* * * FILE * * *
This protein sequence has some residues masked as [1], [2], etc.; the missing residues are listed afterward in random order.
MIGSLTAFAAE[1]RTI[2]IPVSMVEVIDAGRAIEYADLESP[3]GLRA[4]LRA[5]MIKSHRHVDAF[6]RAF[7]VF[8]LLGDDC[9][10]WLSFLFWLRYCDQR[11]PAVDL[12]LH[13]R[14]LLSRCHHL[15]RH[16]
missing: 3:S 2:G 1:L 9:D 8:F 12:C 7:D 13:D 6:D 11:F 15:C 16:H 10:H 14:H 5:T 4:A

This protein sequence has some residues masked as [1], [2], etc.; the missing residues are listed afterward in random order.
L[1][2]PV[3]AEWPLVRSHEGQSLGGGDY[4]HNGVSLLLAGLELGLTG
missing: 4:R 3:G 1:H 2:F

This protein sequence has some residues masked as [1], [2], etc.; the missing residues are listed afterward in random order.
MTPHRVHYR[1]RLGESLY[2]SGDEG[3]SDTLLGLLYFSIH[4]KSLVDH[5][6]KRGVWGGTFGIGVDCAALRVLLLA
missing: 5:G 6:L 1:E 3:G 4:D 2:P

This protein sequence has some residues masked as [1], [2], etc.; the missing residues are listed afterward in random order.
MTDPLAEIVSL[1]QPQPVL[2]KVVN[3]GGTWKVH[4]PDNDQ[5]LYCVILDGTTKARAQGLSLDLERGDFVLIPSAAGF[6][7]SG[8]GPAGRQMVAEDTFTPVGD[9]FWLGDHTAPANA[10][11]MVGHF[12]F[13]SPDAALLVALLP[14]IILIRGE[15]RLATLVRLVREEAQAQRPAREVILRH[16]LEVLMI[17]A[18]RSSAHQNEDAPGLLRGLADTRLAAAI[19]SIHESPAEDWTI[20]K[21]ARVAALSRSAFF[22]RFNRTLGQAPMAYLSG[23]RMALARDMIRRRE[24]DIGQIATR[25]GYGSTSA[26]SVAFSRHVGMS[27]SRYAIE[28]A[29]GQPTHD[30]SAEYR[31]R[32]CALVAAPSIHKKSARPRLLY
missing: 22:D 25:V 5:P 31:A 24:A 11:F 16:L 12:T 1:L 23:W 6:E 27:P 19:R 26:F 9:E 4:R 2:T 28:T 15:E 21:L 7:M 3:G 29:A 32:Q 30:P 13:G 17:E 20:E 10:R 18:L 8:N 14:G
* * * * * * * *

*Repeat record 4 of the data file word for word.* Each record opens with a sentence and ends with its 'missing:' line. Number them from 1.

This protein sequence has some residues masked as [1], [2], etc.; the missing residues are listed afterward in random order.
MTDPLAEIVSL[1]QPQPVL[2]KVVN[3]GGTWKVH[4]PDNDQ[5]LYCVILDGTTKARAQGLSLDLERGDFVLIPSAAGF[6][7]SG[8]GPAGRQMVAEDTFTPVGD[9]FWLGDHTAPANA[10][11]MVGHF[12]F[13]SPDAALLVALLP[14]IILIRGE[15]RLATLVRLVREEAQAQRPAREVILRH[16]LEVLMI[17]A[18]RSSAHQNEDAPGLLRGLADTRLAAAI[19]SIHESPAEDWTI[20]K[21]ARVAALSRSAFF[22]RFNRTLGQAPMAYLSG[23]RMALARDMIRRRE[24]DIGQIATR[25]GYGSTSA[26]SVAFSRHVGMS[27]SRYAIE[28]A[29]GQPTHD[30]SAEYR[31]R[32]CALVAAPSIHKKSARPRLLY
missing: 22:D 25:V 5:P 31:A 24:A 11:F 16:L 12:T 1:L 23:W 6:E 27:P 19:R 26:F 9:E 4:R 2:T 28:T 15:E 21:L 7:M 3:G 29:A 32:Q 30:P 13:G 17:E 20:E 10:R 18:L 8:N 14:G